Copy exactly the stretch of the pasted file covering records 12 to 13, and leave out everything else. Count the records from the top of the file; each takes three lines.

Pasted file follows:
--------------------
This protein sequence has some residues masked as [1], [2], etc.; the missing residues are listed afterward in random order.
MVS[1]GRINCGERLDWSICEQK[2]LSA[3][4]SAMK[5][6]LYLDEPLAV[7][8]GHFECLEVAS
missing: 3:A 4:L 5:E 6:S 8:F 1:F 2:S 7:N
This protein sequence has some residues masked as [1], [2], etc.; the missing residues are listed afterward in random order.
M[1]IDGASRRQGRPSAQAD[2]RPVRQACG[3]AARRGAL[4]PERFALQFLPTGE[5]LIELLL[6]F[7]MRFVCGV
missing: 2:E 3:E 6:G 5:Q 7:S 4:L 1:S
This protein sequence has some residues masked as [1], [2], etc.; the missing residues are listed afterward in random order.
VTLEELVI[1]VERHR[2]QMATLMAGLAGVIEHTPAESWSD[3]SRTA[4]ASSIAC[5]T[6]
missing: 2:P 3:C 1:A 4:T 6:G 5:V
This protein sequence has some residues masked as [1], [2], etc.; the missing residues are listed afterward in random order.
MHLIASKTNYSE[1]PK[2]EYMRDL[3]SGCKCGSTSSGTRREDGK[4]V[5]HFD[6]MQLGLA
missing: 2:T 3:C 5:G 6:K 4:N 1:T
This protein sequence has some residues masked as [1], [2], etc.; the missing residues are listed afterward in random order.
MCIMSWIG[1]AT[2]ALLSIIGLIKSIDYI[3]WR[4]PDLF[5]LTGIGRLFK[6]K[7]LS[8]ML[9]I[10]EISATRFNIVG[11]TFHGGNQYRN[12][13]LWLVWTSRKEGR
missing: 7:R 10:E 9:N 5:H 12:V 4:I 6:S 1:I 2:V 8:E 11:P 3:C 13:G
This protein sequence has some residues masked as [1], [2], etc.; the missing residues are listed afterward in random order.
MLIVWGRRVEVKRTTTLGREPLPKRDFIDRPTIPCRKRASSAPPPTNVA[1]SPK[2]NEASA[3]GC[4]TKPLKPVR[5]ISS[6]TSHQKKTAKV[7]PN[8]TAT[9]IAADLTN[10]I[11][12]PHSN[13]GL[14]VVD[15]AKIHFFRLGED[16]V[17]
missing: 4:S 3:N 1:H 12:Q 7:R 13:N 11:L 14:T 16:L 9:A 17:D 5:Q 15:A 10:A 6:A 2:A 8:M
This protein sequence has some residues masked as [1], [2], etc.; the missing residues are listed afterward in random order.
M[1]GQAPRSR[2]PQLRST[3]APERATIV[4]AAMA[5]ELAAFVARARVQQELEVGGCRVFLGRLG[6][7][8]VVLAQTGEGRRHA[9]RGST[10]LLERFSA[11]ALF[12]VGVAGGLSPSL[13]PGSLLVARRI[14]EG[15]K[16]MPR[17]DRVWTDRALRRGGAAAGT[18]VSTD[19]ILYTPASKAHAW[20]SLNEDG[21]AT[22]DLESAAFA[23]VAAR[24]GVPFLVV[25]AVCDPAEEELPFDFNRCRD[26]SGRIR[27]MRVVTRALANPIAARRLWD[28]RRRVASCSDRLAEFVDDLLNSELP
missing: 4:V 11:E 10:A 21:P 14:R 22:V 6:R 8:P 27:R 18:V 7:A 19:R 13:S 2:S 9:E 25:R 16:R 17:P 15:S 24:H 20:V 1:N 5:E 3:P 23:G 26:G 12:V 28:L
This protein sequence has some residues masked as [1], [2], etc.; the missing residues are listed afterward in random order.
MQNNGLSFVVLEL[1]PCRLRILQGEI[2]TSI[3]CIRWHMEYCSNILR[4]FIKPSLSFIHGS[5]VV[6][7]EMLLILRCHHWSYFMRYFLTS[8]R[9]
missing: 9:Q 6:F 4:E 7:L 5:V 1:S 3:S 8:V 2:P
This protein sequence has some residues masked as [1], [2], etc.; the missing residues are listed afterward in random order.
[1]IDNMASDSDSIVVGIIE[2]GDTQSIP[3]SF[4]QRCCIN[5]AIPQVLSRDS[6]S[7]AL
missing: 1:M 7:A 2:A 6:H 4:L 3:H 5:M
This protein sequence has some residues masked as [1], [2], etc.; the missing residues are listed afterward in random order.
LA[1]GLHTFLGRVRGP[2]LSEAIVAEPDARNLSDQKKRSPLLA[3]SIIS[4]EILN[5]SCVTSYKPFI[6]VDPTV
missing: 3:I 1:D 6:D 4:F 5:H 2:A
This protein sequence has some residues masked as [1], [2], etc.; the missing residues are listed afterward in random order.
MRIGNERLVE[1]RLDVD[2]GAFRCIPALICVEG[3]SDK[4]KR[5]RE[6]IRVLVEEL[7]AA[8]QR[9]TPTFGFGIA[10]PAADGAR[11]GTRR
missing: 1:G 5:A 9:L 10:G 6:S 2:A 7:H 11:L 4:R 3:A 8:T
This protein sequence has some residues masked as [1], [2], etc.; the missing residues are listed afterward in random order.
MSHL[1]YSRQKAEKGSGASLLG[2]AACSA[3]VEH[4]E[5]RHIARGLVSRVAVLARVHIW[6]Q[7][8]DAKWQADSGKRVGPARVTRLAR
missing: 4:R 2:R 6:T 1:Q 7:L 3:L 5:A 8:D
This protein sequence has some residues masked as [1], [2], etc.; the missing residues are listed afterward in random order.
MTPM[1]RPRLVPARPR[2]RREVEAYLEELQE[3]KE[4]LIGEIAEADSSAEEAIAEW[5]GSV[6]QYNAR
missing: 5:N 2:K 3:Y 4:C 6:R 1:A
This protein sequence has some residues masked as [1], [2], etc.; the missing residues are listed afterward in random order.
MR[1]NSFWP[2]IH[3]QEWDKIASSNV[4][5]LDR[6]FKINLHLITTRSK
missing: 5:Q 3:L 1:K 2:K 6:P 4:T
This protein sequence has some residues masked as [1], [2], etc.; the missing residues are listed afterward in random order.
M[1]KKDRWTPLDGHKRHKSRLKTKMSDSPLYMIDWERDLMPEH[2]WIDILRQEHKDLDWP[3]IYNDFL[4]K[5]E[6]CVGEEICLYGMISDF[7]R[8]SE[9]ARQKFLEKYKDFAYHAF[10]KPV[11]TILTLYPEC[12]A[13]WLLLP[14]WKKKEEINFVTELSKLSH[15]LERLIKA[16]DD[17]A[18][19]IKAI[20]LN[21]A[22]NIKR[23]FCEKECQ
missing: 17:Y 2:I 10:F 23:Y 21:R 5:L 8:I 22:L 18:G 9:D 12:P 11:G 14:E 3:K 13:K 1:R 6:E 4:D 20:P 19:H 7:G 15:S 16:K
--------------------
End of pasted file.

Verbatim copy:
This protein sequence has some residues masked as [1], [2], etc.; the missing residues are listed afterward in random order.
MSHL[1]YSRQKAEKGSGASLLG[2]AACSA[3]VEH[4]E[5]RHIARGLVSRVAVLARVHIW[6]Q[7][8]DAKWQADSGKRVGPARVTRLAR
missing: 4:R 2:R 6:T 1:Q 7:L 3:L 5:A 8:D
This protein sequence has some residues masked as [1], [2], etc.; the missing residues are listed afterward in random order.
MTPM[1]RPRLVPARPR[2]RREVEAYLEELQE[3]KE[4]LIGEIAEADSSAEEAIAEW[5]GSV[6]QYNAR
missing: 5:N 2:K 3:Y 4:C 6:R 1:A